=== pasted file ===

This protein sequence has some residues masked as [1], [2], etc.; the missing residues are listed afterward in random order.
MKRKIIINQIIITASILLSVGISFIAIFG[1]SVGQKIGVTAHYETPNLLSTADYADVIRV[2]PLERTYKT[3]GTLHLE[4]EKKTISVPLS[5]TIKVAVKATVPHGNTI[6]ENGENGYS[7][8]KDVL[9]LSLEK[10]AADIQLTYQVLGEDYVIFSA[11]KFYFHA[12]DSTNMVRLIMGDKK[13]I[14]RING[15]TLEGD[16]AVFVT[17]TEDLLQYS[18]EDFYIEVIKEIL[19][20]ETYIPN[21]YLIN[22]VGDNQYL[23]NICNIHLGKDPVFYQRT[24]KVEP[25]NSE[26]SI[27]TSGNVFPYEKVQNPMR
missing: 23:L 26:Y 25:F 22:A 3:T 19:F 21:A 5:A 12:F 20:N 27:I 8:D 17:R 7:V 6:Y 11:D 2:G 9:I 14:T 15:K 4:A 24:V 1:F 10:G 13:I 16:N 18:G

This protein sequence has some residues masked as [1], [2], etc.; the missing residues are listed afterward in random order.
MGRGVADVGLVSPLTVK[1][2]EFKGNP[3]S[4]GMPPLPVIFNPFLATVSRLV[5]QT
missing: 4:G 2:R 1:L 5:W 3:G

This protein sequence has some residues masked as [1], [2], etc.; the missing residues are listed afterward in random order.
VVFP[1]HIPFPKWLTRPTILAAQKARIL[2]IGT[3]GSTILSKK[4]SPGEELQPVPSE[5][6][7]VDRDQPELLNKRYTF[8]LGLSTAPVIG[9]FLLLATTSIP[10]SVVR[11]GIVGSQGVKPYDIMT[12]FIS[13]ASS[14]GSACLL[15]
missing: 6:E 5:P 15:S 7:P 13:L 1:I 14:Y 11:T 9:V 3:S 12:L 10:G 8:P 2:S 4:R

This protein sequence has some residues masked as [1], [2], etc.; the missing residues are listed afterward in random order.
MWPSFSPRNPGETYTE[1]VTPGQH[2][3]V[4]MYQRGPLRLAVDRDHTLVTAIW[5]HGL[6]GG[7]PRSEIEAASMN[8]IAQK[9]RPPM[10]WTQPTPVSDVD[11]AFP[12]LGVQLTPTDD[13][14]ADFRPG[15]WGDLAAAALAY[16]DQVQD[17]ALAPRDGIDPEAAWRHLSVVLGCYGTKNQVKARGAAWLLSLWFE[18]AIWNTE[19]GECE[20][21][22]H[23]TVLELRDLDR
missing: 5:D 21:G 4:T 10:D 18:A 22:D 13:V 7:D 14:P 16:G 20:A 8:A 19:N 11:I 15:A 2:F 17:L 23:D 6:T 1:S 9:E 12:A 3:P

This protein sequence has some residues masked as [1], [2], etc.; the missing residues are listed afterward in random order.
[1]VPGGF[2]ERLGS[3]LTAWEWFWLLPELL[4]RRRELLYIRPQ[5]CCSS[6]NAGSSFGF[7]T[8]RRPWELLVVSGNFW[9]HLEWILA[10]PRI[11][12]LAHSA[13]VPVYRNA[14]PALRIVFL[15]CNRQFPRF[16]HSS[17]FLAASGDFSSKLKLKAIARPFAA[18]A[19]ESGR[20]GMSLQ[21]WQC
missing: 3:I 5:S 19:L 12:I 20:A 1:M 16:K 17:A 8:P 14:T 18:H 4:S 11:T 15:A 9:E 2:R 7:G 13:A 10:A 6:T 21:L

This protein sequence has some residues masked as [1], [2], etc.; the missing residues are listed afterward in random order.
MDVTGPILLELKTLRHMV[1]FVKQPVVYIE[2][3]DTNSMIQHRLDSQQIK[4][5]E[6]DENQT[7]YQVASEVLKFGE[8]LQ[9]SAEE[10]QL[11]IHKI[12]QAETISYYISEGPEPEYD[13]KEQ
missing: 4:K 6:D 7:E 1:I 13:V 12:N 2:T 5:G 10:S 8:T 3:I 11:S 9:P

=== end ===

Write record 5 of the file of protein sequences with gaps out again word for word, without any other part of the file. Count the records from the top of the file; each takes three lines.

This protein sequence has some residues masked as [1], [2], etc.; the missing residues are listed afterward in random order.
[1]VPGGF[2]ERLGS[3]LTAWEWFWLLPELL[4]RRRELLYIRPQ[5]CCSS[6]NAGSSFGF[7]T[8]RRPWELLVVSGNFW[9]HLEWILA[10]PRI[11][12]LAHSA[13]VPVYRNA[14]PALRIVFL[15]CNRQFPRF[16]HSS[17]FLAASGDFSSKLKLKAIARPFAA[18]A[19]ESGR[20]GMSLQ[21]WQC
missing: 3:I 5:S 19:L 12:I 20:A 1:M 16:K 17:A 8:P 14:T 18:H 4:S 11:T 15:A 9:E 2:R 7:G 13:A 10:A 6:T 21:L